Most-scathing book reviews honoured

The shortlist for the Hatchet Job of the Year – celebrating the most scathing book reviews of 2012 – was announced, with some of the world's most respected authors among the subjects of derision. The nominated reviews include Ron Charles's take on Martin Amis's Lionel Asbo.

Girl who died in police car crash is named

A 13-year-old killed when a car being pursued by police hit her family's vehicle was named as Wiktoria Was. She was described as a "highly valued member of our community" by Alison Garner, head of Goffs School, in Cheshunt, Hertfordshire.

Record year for Tate Modern

Critics doubted whether the 2012 Olympics would provide any real benefit for London's cultural institutions, but the Tate Modern has revealed it had a record year. The gallery welcomed 5.3 million visitors, up 9.5 per cent on 2011.

Minister raising tax is accused of evasion

The minister charged with enforcing controversial new taxes on the rich is to be investigated for tax evasion. The chief prosecutor of Paris has started an investigation into allegations that Jérome Cahuzac hid money in an undeclared Swiss bank account until two years ago.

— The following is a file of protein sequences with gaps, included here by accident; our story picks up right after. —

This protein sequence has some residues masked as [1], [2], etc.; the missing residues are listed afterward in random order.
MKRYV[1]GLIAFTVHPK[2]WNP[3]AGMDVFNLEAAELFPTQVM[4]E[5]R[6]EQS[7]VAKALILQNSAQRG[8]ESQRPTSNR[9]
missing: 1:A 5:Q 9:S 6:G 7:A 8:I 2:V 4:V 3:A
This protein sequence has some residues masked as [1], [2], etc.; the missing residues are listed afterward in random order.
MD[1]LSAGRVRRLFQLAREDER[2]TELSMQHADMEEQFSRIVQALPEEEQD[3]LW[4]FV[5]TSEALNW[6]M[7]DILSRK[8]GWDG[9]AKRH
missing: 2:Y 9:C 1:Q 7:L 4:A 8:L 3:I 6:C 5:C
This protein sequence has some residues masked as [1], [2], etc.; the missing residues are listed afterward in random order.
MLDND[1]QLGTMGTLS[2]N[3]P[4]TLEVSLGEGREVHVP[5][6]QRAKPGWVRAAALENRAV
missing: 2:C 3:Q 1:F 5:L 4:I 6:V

Farmers are excused 655-year-old debt

A court has wiped out an annual debt that farmers have had to pay the Catholic Church to atone for a crime 655 years ago. The payments had been a tradition since 1357 as compensation for a man's murder. But farmers no longer have to pay 70 Swiss francs each year, a court ruled.

A gripping reason for wrinkly fingers

Scientists claim to have found a reason why fingers submerged in water develop wrinkles – it improves your grip on wet objects. "This wrinkling could have helped with gathering food from wet vegetation or streams," according to the Newcastle University study, published in Biology Letters.